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The Best Places to Live in the City: A (Mostly) Scientific Ranking of All 140 Neighbourhoods in Toronto

The Best Places to Live in Toronto

In Toronto, we develop stubborn loyalties to where we live. We grow familiar with a couple of blocks and identify as west- or east-enders, or as the sort of person who can only live above or below Bloor. We brag that our neighbourhood has the friendliest people, the biggest backyards, the most coveted French immersion school, the greengrocer with the juiciest peaches. But what if we’re wrong? In a city with so many great pockets, and many more improving faster than you can say gentrification, the competition for the title of Number One is cutthroat.

To end the uncertainty, Toronto Life presents the ultimate ranking of the city’s neighbourhoods. We examined 10 factors for each, assigning them a score out of 100: housing (which considers year-over-year appreciation and the ratio of average price to household income), crime, transit, shopping, health and environment, entertainment, community engagement (which factors in voter turnout and beautification projects), diversity, schools and employment.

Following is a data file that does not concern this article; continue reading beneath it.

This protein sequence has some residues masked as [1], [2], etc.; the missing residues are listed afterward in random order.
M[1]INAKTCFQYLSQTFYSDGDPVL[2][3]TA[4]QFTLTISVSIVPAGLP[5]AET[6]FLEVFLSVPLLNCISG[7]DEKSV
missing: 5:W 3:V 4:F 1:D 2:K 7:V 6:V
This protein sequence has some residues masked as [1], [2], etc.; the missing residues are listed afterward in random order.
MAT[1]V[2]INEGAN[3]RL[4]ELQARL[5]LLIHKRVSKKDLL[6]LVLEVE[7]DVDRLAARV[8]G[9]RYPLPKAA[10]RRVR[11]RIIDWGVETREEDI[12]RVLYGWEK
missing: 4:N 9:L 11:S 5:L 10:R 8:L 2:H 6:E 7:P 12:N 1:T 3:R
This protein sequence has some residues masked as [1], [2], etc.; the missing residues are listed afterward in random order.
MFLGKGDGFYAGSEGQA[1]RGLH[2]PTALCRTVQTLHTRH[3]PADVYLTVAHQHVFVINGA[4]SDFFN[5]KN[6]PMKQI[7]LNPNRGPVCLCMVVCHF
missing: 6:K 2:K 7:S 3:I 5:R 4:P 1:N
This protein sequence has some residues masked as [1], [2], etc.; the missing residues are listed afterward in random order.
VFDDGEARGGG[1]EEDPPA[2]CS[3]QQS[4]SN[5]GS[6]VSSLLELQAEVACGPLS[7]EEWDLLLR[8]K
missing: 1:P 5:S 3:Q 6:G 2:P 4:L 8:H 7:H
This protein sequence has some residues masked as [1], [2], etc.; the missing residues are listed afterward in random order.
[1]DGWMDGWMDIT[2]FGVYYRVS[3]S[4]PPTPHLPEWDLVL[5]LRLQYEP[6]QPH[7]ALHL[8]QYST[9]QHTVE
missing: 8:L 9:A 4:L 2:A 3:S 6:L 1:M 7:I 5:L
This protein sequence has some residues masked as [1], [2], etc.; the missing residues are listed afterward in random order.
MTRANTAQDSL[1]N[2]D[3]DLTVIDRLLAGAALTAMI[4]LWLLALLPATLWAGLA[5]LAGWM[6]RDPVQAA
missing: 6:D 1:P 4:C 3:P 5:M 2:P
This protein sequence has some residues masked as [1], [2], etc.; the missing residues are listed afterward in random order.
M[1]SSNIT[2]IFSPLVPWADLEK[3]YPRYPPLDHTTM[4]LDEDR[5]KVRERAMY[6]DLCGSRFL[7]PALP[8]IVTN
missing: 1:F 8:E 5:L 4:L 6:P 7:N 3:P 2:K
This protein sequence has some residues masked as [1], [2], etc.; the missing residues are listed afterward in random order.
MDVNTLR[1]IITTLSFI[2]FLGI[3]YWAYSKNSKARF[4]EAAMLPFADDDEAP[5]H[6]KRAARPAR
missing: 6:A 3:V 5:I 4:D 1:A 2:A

A team of researchers at U of T’s Martin Prosperity Institute think tank—who have an abiding interest in the growth of cities—helped crunch the data, pulling from a wealth of sources, including Statistics Canada, the city’s exhaustive statistical research, the Toronto Police Service, the Centre for Research on Inner City Health and the Fraser Institute (you can read the Institute’s explanation of their research process here). The goal was to be thoroughly objective, but we also took into account that some factors will always be subjective when measuring the quality of a neighbourhood. To some of us, a truly great neighbourhood has a dozen nightclubs, while to others it has the cheapest houses. We conducted an online poll of Toronto Life readers, who told us what they prioritize when choosing where to live, and adjusted the rankings accordingly: housing is weighted highest, at 15 per cent, crime at 13 per cent, transit and shopping at 11 each, health and entertainment at 10 each, community and diversity at eight each, and schools and employment at seven each.

The results are bound to be controversial. The top 10 are a surprisingly varied group, ranging across the city, from some of the wealthiest neighbourhoods to some of the most modest. What all 10 share is the right combination of covetable qualities. Here are the best places to live in Toronto today.

The Best Places to Live in the City

 

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